# What will happen when a body is equally dense as the liquid?

1. Oct 27, 2013

### RS_Physics

I am studying Floatation in school and I have some doubts. I get that if an object is denser than the liquid its placed on, it will sink, and if it is less dense then it floats. But what happens when the density of both (the object and the liquid) are same? Will it float or sink?

My notes say that if it has a lesser density, then it float PARTIALLY &
if it has an equal density to that of the liquid it will FLOAT.

But how and why? I searched the net and found different explanations that confused me even more. Hope you can help.

KUDOS. :D

2. Oct 27, 2013

### CWatters

Read up on "Displacement". For example ships.

3. Oct 27, 2013

### DanCarpenter

If the liquid is water, and the body has the same density as water, then it will most likely float because of the surface tension of water caused by hydrogen bonds.

4. Oct 27, 2013

### eigenperson

If an object is exactly the same density as the liquid, it will not move up or down. It will just stay right where it is (unless it is pushed around by water currents). If you put it on the surface, it will remain on the surface [EDIT: see CWatters post below for clarification]. If you push it under the water, it will stay under the water, without moving up or down.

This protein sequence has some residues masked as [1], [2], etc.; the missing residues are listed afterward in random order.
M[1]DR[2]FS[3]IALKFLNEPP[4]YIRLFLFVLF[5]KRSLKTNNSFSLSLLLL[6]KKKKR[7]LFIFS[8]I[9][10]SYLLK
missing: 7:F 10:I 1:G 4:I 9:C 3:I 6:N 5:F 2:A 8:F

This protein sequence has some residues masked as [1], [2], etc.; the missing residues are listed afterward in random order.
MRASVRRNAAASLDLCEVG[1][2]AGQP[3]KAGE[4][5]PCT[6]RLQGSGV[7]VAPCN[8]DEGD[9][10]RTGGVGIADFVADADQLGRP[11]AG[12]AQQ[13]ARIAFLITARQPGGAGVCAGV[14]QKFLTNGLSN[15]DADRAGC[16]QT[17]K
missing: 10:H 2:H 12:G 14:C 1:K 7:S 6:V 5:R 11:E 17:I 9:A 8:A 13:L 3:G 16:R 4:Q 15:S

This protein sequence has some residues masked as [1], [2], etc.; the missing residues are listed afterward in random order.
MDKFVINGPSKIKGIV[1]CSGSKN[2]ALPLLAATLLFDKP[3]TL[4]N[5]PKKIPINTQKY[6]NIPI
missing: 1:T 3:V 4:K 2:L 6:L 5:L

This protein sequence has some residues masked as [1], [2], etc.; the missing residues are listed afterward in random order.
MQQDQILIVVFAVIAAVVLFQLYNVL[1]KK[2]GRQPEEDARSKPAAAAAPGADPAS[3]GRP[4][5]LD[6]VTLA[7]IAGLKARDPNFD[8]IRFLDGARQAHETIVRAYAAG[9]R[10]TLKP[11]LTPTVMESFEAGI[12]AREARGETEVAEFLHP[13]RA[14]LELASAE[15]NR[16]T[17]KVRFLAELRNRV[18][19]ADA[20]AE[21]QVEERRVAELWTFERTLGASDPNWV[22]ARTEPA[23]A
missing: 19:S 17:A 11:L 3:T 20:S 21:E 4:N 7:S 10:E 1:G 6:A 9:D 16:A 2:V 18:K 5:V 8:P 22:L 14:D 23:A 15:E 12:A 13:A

It's not so easy to achieve neutral buoyancy exactly. Fish and submarines do it by having an internal container that they can pump air and water into or out of in order to change their density.

Last edited: Oct 27, 2013
5. Oct 27, 2013

### CWatters

Perhaps best to clarify that last line.. It will actually sink into the water so that no part of the object is above the surface.

6. Oct 27, 2013

### CWatters

There are three cases..

If an object is less dense than water it will sink into the water until the mass of water displaced equals the mass of the object. If pushed further under it will float back up.

If the object is of equal density it will sink into the water so that no part of the object is above the surface. It may or may not "float" just but entirely below the surface. As eigenperson said, if pushed down it might stay at the new depth but that's tricky.

If the object is of greater density it will sink.

7. Oct 27, 2013

### Fields

Why is it tricky? If pushed down it will stay at the new depth unless acted on by another force. The force of water pressure would be equal on all sides would it not? Although there is less pressure exerted on it near the surface than there would be at greater depth. But that could be negligible depending on the size of the object. Also at such negligible magnitude of forces doesn't gravity still play a role? On second thought maybe you're right, this could get tricky ;) But tricky is interesting.

8. Oct 28, 2013

### CWatters

What I meant was it's hard to achieve exactly neutral buoyancy in the first place. Any slight error in the density and the object starts to float or sinks. If the object is slightly compressible then changes in water pressure may change it's volume slightly and hence it's density. Even temperature changes may effect it. This effect is exploited here.

http://www.howstuffworks.com/question663.htm

As the temperature changes a bubble will transition through the neutral density point and either float or sink.

Last edited: Oct 28, 2013